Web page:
Gig Bites

Because I’ve had the curious problem of not being able to write about each new music event I’ve attended because I’m hung up about not having written about the last one, here are some quick memory-filing notes about the last bunch of events I’ve been to, just to clear my mental RAM in preparation for Good Vibrations and Mosaic. (And in April, All Tomorrow’s Parties!)

  • Eclectic Method (Zouk, 10 Nov 06): After two years of waiting to see them, I was bitterly disappointed. Too much lazy use of catchy crowd-pleaser beats like from Drop It Like It’s Hot as a substitute for doing stuff that was actually interesting.

  • Gamelan Shokbrekker (Esplanade, 25 Nov 06): The bare bones breakdown is that it was a collaboration between an Indonesian gamelan orchestra and Norwegian free jazz musicians, but the incredible synergy the performers managed to create between their different musical styles is really just something you had to be there to understand. (If you’re interested though, try the recordings here from their 2006 London Jazz Festival performance.) I love Mogwai and all, but don’t underestimate the intricate mesmerizing wall of sound a determined gamelan orchestra is capable of. Gig of the year for me.

  • Kid Koala (Red Dot Design Museum, 20 Dec 06): About four times as crowded as his first visit here, and not even half as good. Still, his inherent adorability always makes me want to get all Elmira on his ass.

  • DJ Kentaro (Ministry of Sound, 8 Feb 07): His On The Wheels Of Solid Steel mixtape’s been one of my iPod stalwarts since its release, so I was pretty excited to see him. He was brought in as part of some HP promo event presumably intended to demonstrate how technology brings da world togetha, so there were performances by various artists going on sequentially in Singapore, KL, Korea, Hong Kong and Taiwan, and linked by live video hookups between the various countries. Unfortunately through cluelessness I think we must have managed to miss the live transmissions of both the performances we were there to see (Kentaro and Hifana), so thank God Kentaro came on again after the live transmission was over and did another set, which I thoroughly enjoyed. Hip-hop, old and new drum’n’bass, club salsa (I think it was, but all Latin music sounds the same to me so I could be wrong), Coldcut’s Timber (wish he’d also shown the video though), bits of that organ sample, everything got seamlessly and effortlessly mixed with just the right amount of turntable pyrotechnics. And all for only about 30 people on the dancefloor. Party on, Singapore.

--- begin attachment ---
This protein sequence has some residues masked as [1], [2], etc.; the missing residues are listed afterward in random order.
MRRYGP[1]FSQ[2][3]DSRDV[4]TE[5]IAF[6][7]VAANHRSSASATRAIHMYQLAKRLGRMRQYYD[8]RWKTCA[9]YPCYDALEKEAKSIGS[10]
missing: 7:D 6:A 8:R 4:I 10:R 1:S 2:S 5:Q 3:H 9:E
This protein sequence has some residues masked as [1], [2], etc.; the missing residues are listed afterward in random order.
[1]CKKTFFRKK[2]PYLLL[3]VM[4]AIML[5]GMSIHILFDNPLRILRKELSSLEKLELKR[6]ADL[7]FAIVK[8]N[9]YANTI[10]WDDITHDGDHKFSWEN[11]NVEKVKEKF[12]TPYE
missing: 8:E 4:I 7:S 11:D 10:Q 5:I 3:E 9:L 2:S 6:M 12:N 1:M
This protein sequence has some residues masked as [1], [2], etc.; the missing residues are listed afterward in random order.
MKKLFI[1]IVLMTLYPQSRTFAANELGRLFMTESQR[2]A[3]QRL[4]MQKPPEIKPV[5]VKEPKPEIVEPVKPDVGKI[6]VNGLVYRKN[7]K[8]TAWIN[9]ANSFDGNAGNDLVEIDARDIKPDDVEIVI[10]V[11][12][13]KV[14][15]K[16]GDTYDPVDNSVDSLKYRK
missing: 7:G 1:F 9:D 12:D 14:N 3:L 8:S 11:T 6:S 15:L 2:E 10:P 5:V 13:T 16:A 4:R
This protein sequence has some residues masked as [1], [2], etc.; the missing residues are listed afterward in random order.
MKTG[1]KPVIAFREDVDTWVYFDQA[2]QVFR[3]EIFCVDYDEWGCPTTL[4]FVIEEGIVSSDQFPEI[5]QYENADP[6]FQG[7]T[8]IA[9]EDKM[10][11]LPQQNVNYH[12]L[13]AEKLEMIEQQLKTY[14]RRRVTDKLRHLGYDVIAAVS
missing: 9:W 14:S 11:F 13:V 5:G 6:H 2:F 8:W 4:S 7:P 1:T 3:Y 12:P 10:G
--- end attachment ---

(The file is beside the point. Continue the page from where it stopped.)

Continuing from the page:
Barely Legal Party People

I’d always been quite pessimistic about throwing parties because I felt my friends were a little too disparate to be able to mix properly, and half of them would spend the party thoroughly hating the other half. Thankfully, I don’t think that happened on Saturday, when over 30 people turned up for my Barely Legal party over the course of the night.

Some came alone but ended up staying much longer than they originally intended, because they were enjoying themselves. Some of my oldest friends talked happily to people I’d only just met when they turned up at my door. Some people I’d never have expected to hit it off told me later how well they’d gotten along.